On May 17, 1954, the Supreme Court issued a decision in Brown v. Board of Education of Topeka, Kansas, declaring that “separate educational facilities are inherently unequal.” This decision was pivotal to the struggle for racial desegregation in the United States.
A year later, in May 1955, Thomas O’Halloran, on assignment for U.S. News & World Report, visited several integrated schools in Washington, D.C. to capture some images of African American and white students learning together. I feature an image he shot that shows a line of African American and white school girls standing in a classroom while boys sit behind them.
Some of O’Halloran’s images ran in U.S. News & World Report in a June 10, 1955 article titled “Do Mixed Schools Really Work?: After One Year–Answers as Found in Washington, D.C.” The text of the article offered impressions on the success of the integration effort, but so did the pictures. What might viewers conclude from this one?
- Visit a 2004 exhibition “With an Even Hand”: Brown v. Board at Fifty which has an online version still available. The exhibition examines precedent-setting court cases that laid the ground work for the Brown v. Board decision, explores the Supreme Court argument and the public’s response to it, and closes with an overview of this profound decision’s aftermath.
- See more moments in civil rights history as captured by the photographers of U.S. News & World Report. The Civil Rights Era in the U.S. News & World Report Photographs Collection: Selected Images from the Collections of the Library of Congress were selected from the U.S. News & World Report Magazine Photograph Collection to meet requests regularly received by the Library of Congress Prints and Photographs Division.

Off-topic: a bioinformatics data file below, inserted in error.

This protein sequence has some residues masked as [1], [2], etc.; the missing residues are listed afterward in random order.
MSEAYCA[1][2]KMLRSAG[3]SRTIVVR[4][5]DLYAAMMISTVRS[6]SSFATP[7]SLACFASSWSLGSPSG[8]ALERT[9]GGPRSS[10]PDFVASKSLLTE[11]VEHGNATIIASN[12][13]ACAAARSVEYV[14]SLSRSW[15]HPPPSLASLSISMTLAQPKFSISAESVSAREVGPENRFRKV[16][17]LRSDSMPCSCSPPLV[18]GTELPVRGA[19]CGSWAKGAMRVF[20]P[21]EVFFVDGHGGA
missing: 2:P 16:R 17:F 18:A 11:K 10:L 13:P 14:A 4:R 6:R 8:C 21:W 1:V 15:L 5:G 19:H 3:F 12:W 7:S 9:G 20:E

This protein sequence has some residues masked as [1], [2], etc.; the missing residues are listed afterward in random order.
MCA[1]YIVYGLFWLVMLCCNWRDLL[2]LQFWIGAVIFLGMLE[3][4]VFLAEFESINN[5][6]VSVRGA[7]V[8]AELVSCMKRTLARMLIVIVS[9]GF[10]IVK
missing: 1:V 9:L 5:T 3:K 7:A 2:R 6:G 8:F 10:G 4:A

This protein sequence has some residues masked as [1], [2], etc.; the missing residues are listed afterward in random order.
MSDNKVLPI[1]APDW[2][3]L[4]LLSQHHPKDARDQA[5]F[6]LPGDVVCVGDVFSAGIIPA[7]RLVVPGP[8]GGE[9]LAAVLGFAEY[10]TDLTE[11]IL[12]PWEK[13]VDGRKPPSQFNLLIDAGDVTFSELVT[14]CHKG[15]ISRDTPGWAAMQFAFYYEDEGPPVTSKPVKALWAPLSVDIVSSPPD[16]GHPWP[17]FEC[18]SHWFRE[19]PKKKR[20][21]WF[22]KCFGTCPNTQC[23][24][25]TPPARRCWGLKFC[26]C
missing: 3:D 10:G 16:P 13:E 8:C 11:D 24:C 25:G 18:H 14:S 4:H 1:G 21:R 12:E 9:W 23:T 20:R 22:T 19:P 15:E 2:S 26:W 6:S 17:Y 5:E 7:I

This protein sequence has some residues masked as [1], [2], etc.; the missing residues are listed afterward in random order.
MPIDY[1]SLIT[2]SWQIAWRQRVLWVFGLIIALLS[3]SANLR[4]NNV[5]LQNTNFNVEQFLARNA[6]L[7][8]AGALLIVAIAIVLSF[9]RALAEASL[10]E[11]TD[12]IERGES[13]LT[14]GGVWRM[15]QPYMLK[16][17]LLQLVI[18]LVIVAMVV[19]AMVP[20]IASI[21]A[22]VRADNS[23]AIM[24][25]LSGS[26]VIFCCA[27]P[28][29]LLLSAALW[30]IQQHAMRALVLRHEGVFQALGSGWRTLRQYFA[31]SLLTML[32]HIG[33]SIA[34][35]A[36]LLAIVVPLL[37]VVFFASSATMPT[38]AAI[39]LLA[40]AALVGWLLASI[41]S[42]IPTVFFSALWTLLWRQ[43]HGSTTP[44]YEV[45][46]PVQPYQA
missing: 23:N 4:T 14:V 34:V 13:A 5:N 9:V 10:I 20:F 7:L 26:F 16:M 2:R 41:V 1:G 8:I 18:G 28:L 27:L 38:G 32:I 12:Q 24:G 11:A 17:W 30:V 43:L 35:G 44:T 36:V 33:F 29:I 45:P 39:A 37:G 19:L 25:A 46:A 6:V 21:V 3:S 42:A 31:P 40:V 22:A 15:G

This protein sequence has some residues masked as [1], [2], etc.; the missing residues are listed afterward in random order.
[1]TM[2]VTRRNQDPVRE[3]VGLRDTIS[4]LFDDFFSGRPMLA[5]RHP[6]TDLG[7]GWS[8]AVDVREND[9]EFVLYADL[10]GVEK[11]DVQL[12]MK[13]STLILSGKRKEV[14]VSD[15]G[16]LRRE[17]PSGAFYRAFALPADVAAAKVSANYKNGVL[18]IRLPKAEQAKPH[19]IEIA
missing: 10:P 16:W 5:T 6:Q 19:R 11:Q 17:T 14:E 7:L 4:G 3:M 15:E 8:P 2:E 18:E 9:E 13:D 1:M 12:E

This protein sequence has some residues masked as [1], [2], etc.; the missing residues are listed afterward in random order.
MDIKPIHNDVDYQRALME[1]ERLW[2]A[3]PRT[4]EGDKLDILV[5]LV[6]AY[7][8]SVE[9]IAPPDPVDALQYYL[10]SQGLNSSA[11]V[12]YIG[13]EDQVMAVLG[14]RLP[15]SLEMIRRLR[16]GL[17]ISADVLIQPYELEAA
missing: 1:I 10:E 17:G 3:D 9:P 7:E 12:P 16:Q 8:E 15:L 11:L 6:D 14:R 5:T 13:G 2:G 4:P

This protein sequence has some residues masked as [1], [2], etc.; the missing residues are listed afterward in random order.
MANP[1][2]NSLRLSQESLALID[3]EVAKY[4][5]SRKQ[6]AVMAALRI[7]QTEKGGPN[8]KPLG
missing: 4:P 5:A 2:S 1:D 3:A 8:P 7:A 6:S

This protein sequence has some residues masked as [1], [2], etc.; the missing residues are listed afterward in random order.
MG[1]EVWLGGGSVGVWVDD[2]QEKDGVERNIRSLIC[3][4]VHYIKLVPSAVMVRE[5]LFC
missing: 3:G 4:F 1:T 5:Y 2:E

- Learn more about the U.S. News and World Report Magazine Photograph Collection in a collection overview of this resource of almost 1.2 million original 35mm and 2 1/4 inch (primarily black & white) negatives.
- A recent book published by the Library of Congress and Abrams Books, Miles to Go for Freedom: Segregation and Civil Rights in the Jim Crow Era, tells the story of African-American young people and their families who lived through the “Jim Crow” years, when “separate but equal” laws supported discrimination against African Americans.
I am a teacher near DC and I just taught my 3rd graders about how our country used to be segregated and how that effected schools. Pictures like this fill me with joy as I reflect on my own diverse class, full of children from every continent (save Antarctica!). I think I’ll show this to them and use the primary source analysis tool offered by the LOC!
I conclude in this photo that the girls are in line waiting for something, perhaps their marks, and that they are all exercising patience. I think this because my students often wait in line like this, but mixed boys and girls. Patience is hard for the kiddos.
I love how dressed up they are!
This image wins for “World War II” and “is the photograph” ten years later.
The smile of girls symbolizes peaceful U.S.A.
Looks to me like an indication of “white flight”. I can only see 4 (at most) white kids and 15 black ones.
But in any case they are all cute and friendly looking! And probably less rowdy than today’s kids…